In the mid-1990s, the Child Protective Service (CPS) system of Linn County, Iowa, fell under criticism from both youth program participants and parents. Although CPS was designed to keep children safe, those who had reported abuse frequently regarded the system as non-responsive and ineffective, all too prone to leaving children in dangerous situations. Those being investigated by CPS found the system intrusive and overzealous, too quick to investigate and label parents for minor infractions.
In response to these criticisms, the Linn County Department of Human Resource Management initiated the "Patch Project," aimed at improving service outcomes. The Patch Project uses a neighborhood based, multi-agency team to proactively respond to families' needs. The term ‘Patch' refers to a small geographic area, usually consisting of about 10,000 residents, which is served by a local team of human services workers.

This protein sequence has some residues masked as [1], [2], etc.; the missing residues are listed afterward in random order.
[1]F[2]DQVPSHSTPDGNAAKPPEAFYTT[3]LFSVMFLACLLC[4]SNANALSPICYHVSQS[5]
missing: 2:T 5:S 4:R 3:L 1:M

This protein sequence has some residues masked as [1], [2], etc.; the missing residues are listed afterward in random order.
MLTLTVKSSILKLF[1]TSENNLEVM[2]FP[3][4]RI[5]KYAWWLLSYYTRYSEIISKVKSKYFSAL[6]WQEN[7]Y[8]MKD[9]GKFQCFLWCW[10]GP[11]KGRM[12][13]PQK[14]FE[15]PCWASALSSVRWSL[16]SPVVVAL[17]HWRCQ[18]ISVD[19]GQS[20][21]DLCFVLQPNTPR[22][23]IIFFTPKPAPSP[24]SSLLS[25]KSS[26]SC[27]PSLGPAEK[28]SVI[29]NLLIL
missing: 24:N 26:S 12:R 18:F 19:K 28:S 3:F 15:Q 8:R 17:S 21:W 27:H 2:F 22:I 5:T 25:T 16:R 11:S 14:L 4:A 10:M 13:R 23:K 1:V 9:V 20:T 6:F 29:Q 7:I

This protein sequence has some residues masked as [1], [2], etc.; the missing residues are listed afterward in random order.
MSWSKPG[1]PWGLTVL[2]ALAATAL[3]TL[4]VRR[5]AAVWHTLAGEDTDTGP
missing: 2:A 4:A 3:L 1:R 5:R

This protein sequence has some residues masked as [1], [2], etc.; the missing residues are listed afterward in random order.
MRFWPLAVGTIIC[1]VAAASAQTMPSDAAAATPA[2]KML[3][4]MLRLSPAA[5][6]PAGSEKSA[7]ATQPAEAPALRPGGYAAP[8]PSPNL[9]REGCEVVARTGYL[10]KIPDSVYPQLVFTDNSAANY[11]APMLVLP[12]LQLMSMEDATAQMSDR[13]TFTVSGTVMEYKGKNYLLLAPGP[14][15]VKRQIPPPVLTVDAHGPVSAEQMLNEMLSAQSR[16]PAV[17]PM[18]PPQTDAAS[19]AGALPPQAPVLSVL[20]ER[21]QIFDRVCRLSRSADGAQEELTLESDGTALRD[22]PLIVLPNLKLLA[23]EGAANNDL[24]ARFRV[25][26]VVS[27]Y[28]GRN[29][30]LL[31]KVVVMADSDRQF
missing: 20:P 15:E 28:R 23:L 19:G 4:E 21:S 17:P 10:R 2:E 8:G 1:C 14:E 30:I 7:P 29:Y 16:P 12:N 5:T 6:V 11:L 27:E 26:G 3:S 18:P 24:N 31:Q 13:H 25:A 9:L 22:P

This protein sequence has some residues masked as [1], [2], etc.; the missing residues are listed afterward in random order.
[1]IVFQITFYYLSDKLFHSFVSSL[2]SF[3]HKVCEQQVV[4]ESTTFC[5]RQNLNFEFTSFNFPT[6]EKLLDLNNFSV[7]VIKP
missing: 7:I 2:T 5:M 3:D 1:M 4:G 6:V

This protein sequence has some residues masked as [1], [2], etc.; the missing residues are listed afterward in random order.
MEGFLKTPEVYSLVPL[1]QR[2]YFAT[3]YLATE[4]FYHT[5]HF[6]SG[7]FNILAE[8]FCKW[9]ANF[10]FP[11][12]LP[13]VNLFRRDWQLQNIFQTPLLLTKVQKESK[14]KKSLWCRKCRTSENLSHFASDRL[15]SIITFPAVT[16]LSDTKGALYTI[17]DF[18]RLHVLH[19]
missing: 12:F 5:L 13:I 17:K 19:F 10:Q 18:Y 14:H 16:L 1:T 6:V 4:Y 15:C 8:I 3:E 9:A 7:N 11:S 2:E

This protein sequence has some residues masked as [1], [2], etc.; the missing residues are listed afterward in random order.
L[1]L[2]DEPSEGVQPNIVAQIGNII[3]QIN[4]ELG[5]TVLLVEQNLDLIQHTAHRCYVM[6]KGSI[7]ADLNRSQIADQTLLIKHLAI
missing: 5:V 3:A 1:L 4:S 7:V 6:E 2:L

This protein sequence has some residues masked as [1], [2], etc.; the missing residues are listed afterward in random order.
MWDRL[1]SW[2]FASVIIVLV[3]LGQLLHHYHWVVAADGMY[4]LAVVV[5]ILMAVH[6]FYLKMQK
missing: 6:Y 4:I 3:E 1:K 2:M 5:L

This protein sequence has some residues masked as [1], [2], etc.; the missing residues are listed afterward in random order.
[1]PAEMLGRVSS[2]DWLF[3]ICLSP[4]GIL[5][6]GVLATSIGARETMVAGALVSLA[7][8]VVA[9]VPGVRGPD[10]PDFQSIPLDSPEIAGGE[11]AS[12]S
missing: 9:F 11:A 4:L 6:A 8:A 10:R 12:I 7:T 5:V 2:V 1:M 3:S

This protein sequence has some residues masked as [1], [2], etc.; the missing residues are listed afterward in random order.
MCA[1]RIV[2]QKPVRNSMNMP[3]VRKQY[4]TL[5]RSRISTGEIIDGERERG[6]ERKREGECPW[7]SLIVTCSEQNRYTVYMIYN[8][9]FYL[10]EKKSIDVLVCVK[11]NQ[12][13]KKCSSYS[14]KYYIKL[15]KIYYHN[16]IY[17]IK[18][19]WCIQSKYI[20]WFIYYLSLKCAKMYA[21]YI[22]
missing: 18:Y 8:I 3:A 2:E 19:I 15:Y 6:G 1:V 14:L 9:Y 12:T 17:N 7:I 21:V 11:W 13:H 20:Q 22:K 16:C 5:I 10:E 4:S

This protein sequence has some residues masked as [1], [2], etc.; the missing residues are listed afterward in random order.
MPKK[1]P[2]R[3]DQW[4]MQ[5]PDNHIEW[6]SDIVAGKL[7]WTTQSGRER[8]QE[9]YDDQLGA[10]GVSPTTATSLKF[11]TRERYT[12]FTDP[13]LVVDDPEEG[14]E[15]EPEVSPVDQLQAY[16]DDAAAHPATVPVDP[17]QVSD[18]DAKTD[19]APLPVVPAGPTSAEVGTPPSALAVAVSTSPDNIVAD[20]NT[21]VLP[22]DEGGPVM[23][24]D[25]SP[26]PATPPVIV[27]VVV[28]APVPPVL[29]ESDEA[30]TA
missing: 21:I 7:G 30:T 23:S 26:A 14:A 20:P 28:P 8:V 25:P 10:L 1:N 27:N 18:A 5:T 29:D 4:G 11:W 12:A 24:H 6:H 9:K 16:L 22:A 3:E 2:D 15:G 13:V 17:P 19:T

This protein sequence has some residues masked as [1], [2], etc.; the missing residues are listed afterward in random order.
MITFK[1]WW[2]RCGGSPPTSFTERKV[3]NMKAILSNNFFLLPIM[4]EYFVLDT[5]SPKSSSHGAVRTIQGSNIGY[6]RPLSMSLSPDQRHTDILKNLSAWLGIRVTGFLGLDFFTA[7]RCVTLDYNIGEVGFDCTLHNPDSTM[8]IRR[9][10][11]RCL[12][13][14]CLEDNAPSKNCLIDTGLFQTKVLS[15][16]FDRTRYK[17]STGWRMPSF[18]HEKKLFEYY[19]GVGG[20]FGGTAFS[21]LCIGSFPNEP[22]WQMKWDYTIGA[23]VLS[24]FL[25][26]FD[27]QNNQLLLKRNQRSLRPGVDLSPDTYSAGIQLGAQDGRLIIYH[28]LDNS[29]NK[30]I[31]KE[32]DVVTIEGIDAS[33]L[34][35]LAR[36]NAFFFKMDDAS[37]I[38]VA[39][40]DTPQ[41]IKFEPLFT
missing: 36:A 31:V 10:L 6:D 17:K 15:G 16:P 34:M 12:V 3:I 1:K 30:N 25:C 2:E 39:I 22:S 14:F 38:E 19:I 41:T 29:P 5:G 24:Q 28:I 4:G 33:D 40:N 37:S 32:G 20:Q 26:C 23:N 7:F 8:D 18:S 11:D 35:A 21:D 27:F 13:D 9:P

A key feature of the Patch Project is the redeployment of public sector workers to centralized locations within each neighborhood, or patch. By engaging with both formal and informal social service networks, the Patch Project builds on families' and communities' strengths and resources. Through frequent and informal contact with families, Patch teams closely monitor the safety of children on CPS radar. Patch Project team members join efforts with families, neighbors, voluntary and statutory agencies, churches, schools and neighborhood organizations to collectively address both individual and community-wide problems.
By emphasizing prevention, early intervention, and diversion, the Patch approach strives to keep children safe and reduce families' involvement with the formal child welfare system. The Patch Project cites its interventions as the single greatest achievement of the program. By maintaining a close degree of observation, Patch Project teams have been able to help parents address difficulties before they escalate to a point at which CPS must intervene. By supplementing CPS's efforts with its proactive community involvement strategies, and working in collaboration with private and nonprofit entities, the Patch Project has kept dozens of families together.